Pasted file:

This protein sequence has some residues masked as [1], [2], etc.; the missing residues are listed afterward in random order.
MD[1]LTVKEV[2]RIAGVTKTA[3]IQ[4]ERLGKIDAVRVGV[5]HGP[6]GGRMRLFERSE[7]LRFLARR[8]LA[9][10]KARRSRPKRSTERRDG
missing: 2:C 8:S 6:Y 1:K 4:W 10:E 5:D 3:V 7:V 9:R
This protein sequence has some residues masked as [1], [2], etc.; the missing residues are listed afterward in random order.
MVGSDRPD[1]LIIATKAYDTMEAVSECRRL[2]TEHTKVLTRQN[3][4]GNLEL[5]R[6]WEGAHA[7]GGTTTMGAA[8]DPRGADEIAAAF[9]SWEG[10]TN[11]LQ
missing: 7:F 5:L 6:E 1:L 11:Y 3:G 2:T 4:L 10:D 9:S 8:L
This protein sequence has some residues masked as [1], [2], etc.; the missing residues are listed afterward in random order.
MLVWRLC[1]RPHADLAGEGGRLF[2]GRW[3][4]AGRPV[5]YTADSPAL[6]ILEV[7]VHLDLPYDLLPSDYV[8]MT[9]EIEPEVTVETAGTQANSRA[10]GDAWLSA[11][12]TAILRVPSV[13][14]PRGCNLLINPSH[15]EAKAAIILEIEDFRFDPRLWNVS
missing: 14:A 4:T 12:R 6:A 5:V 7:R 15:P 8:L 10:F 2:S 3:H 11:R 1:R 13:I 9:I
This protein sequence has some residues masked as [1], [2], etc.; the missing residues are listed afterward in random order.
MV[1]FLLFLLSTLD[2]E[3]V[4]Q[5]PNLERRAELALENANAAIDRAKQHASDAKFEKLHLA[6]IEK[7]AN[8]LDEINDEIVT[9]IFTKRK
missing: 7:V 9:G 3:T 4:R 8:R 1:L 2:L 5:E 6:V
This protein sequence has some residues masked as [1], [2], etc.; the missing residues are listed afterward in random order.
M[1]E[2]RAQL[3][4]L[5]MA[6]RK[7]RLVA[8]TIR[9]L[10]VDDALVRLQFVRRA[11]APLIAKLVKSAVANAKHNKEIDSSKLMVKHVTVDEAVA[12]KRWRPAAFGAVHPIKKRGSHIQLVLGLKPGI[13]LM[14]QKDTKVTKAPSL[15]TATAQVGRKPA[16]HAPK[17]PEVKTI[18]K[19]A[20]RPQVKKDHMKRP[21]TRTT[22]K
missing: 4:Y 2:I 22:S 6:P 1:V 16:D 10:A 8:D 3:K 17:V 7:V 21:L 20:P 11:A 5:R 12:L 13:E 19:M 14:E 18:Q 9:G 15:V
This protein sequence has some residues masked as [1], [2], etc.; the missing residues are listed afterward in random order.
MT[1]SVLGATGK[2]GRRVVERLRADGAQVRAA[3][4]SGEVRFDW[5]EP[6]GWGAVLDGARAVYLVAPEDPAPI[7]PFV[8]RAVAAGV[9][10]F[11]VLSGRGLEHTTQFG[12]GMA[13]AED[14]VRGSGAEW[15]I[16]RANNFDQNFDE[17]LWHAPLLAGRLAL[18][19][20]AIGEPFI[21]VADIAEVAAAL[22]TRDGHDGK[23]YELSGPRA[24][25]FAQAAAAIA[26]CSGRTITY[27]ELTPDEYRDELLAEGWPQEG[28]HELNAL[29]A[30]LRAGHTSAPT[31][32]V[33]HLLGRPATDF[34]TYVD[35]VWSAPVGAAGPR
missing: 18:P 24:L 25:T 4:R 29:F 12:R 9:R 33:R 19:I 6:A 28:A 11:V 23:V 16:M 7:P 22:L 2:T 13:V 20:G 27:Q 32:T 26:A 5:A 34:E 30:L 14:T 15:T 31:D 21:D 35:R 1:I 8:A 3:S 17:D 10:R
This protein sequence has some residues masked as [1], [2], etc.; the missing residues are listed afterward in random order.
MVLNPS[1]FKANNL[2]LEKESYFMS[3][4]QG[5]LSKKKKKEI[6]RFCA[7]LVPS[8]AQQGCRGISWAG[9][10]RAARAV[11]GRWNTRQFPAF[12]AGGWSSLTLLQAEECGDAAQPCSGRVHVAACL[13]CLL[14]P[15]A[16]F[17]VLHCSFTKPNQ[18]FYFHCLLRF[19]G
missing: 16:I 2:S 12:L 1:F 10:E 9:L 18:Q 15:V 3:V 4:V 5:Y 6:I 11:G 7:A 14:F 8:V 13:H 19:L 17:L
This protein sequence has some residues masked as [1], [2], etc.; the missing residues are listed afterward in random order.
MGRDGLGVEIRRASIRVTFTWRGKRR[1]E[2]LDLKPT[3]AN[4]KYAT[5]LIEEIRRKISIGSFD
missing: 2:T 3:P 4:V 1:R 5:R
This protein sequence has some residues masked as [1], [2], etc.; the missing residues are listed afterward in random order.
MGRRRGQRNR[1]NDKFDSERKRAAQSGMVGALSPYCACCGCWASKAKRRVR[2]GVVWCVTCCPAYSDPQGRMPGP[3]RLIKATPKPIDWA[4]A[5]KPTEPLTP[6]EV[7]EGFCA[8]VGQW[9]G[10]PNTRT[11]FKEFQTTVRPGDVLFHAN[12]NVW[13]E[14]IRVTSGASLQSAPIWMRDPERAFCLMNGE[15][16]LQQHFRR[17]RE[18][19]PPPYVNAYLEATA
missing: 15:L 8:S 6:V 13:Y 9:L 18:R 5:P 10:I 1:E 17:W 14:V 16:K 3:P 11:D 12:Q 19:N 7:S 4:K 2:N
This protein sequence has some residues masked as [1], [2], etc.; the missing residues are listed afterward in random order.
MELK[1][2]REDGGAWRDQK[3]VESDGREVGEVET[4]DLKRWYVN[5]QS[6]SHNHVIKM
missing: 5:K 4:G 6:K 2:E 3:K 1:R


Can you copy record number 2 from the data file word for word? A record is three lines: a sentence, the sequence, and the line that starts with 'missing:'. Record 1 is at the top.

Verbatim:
This protein sequence has some residues masked as [1], [2], etc.; the missing residues are listed afterward in random order.
MVGSDRPD[1]LIIATKAYDTMEAVSECRRL[2]TEHTKVLTRQN[3][4]GNLEL[5]R[6]WEGAHA[7]GGTTTMGAA[8]DPRGADEIAAAF[9]SWEG[10]TN[11]LQ
missing: 7:F 5:L 6:E 1:L 11:Y 3:G 2:T 4:L 10:D 9:S 8:L